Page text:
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Waterford opens heart to Vietnam vet
Dealer presents 2010 Ford Fusion to wounded warrior, gives others 2 checks
Phil Waterford hands the key to a 2010 Ford Fusion over to Vietnam veteran Bob Gutierrez on Monday. Gutierrez – who grew up in the area with First Assembly Pastor Mike Dillman – now lives in Texas. - photo by JASON CAMPBELL
When Phil Waterford got home from the Memorial Day drama events that he emceed on Saturday, he couldn’t sleep.

After spending Friday night learning about the stories of the men who have overcome great adversity, and listening to those same stories again on Saturday, Waterford – who owns and operates Manteca Ford Mercury – could only think about what he could do to help those who gave so much to their country.

And he came up with the perfect plan.

With no sleep to his credit, Waterford called his financial advisors on Sunday morning and told them that he was going to give away two checks and a new vehicle to “wounded warriors” that afternoon – something that they discouraged him from doing at the time.

While those in charge of his finances claimed he couldn’t afford to do it, Waterford said that he turned over the keys of the 2010 Ford Fusion that arrived on the lot Sunday morning to wounded Vietnam veteran Bob Gutierrez – who was afraid that the car he drove to Manteca for the Memorial Day celebration wouldn’t get him back to Texas – in an emotional moment at Sunday’s community gathering at Woodward Park.

“When I called up my financial advisor, he told me that I couldn’t afford to do it, and I had to tell him ‘I can’t afford not to,’” Waterford said before giving Gutierrez the keys on Wednesday. “Those stories on Saturday weighed so heavily on my heart, and I just felt that it was something that I had to do.”

Gutierrez – who attended Stagg High School with First Assembly Pastor Mike Dillman – was injured when a rocket exploded in his face in Vietnam and severed his neck from ear-to-ear.

According to Dillman, soldiers had already tagged Gutierrez thinking that he had expired.

And even though he spent more than two years in the hospital and it took a total of three before he would learn how to talk again, Gutierrez wasn’t about to give up on something nobody ever thought he would overcome.

“At first the doctors said that I would never eat again, and that I’d never talk again,” he said. “That was something that was just unacceptable to me, and I wasn’t going to let that happen.”

The entire exchange actually seemed like it was something that was bound to happen even before it began.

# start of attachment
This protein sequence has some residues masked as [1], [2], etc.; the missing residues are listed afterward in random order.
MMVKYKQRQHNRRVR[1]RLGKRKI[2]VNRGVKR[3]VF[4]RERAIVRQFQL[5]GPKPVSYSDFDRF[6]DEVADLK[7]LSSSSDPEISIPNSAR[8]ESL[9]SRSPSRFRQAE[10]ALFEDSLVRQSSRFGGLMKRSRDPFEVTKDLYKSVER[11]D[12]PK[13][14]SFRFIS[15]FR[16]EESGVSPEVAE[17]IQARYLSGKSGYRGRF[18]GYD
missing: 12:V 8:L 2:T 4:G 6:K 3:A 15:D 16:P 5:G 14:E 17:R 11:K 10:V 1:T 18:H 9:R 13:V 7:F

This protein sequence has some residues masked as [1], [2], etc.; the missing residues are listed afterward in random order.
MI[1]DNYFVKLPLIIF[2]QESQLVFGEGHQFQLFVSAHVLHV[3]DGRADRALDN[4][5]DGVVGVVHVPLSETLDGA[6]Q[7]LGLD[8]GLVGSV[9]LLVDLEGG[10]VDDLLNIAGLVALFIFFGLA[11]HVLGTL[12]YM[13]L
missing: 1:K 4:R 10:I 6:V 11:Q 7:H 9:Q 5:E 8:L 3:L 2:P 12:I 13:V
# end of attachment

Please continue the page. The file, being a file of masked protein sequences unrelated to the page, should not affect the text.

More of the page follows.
Even though he was late to Friday’s dinner because he had just returned from Washington, D.C., Waterford was there to meet Gutierrez for the first time – not knowing that in less than 48 hours he’d be giving him a brand new vehicle.

And even at the community event on Sunday, Gutierrez – who sat on stage with the rest of the honored guests – didn’t realize that the shiny new Ford Fusion that had been on display was the one he’d be taking home to Texas.

He figured that it would be for one of the other two wounded soldiers – Christopher Braley or Jose Jaurequi – that were also being recognized at the event and presented with checks from Waterford.

When Waterford called Gutierrez up to the microphone, the veteran thought for a brief moment that he’d never even get the chance to slide behind the wheel.

“I thought for a moment there that I was going to have a heart attack – that I’d never get to drive that beautiful car,” he said jokingly to Waterford. “I was shocked, and it was something that I’ll never forget.”

Gutierrez couldn’t help but get emotional during the exchange.

“This is something that has never happened to me before,” he said, holding back tears. “It’s just unbelievable. There aren’t enough words to say, thank you, Phil.”

The response from Waterford was brief.

“I was just answering God’s call,” Waterford said. “I didn’t give the car away – it was something that I just felt that I had to do.”

By Wednesday afternoon, Gutierrez was spending time with his son who drove up from Northeast Texas to take his father’s old car back home.

And even with all of the obstacles that he’s overcome, Gutierrez says that if he had the chance to do it all over again, there isn’t anything that he would change.

“People have asked me if I know now what I knew then, would I still go to Vietnam?” he said. “And I always answer, ‘Yes.’

“First, I’m an American, and I love my country, and everything that I experienced over there opened my eyes, my heart and my mind to the reality and the power of Jesus Christ. You can’t put a price on that.”